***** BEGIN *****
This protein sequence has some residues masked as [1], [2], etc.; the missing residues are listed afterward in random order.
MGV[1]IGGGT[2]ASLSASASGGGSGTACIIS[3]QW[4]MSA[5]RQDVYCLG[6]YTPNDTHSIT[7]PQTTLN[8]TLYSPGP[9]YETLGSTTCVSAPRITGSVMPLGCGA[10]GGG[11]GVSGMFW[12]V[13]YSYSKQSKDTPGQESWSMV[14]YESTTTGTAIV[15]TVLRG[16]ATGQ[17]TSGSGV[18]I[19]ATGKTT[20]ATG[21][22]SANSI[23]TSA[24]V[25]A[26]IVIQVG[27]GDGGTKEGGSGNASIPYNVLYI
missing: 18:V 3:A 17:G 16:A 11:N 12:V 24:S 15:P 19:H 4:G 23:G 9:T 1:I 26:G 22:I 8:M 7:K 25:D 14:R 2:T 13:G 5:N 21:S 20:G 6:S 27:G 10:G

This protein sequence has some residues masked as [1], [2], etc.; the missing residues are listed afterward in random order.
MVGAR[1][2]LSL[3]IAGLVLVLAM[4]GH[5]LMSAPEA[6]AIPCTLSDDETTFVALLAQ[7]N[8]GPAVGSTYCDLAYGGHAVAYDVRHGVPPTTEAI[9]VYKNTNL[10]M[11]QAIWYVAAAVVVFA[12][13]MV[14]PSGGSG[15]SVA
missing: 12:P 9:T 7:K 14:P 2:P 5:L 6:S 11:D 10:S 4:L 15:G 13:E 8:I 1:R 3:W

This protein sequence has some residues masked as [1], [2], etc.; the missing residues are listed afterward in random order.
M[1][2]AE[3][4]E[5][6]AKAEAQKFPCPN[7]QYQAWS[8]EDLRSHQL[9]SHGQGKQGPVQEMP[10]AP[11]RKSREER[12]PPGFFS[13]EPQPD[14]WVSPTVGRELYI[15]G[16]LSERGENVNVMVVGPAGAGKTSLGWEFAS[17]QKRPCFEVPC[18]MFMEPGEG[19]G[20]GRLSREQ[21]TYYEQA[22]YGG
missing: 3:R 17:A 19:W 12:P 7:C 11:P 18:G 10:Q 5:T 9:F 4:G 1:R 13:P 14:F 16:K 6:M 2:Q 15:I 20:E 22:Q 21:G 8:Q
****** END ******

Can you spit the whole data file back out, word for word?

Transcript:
This protein sequence has some residues masked as [1], [2], etc.; the missing residues are listed afterward in random order.
MGV[1]IGGGT[2]ASLSASASGGGSGTACIIS[3]QW[4]MSA[5]RQDVYCLG[6]YTPNDTHSIT[7]PQTTLN[8]TLYSPGP[9]YETLGSTTCVSAPRITGSVMPLGCGA[10]GGG[11]GVSGMFW[12]V[13]YSYSKQSKDTPGQESWSMV[14]YESTTTGTAIV[15]TVLRG[16]ATGQ[17]TSGSGV[18]I[19]ATGKTT[20]ATG[21][22]SANSI[23]TSA[24]V[25]A[26]IVIQVG[27]GDGGTKEGGSGNASIPYNVLYI
missing: 18:V 3:A 17:G 16:A 11:N 12:V 24:S 15:P 19:H 4:G 23:G 9:T 1:I 26:G 22:I 8:M 7:K 25:D 14:R 2:T 13:G 5:N 21:S 20:G 6:S 27:G 10:G

This protein sequence has some residues masked as [1], [2], etc.; the missing residues are listed afterward in random order.
MVGAR[1][2]LSL[3]IAGLVLVLAM[4]GH[5]LMSAPEA[6]AIPCTLSDDETTFVALLAQ[7]N[8]GPAVGSTYCDLAYGGHAVAYDVRHGVPPTTEAI[9]VYKNTNL[10]M[11]QAIWYVAAAVVVFA[12][13]MV[14]PSGGSG[15]SVA
missing: 12:P 9:T 7:K 14:P 2:P 5:L 6:S 11:D 10:S 4:L 15:G 13:E 8:I 1:R 3:W

This protein sequence has some residues masked as [1], [2], etc.; the missing residues are listed afterward in random order.
M[1][2]AE[3][4]E[5][6]AKAEAQKFPCPN[7]QYQAWS[8]EDLRSHQL[9]SHGQGKQGPVQEMP[10]AP[11]RKSREER[12]PPGFFS[13]EPQPD[14]WVSPTVGRELYI[15]G[16]LSERGENVNVMVVGPAGAGKTSLGWEFAS[17]QKRPCFEVPC[18]MFMEPGEG[19]G[20]GRLSREQ[21]TYYEQA[22]YGG
missing: 3:R 17:A 19:W 12:P 7:C 11:P 18:G 10:Q 5:T 9:F 4:G 1:R 13:P 14:F 16:K 6:M 2:Q 15:I 20:E 22:Q 21:G 8:Q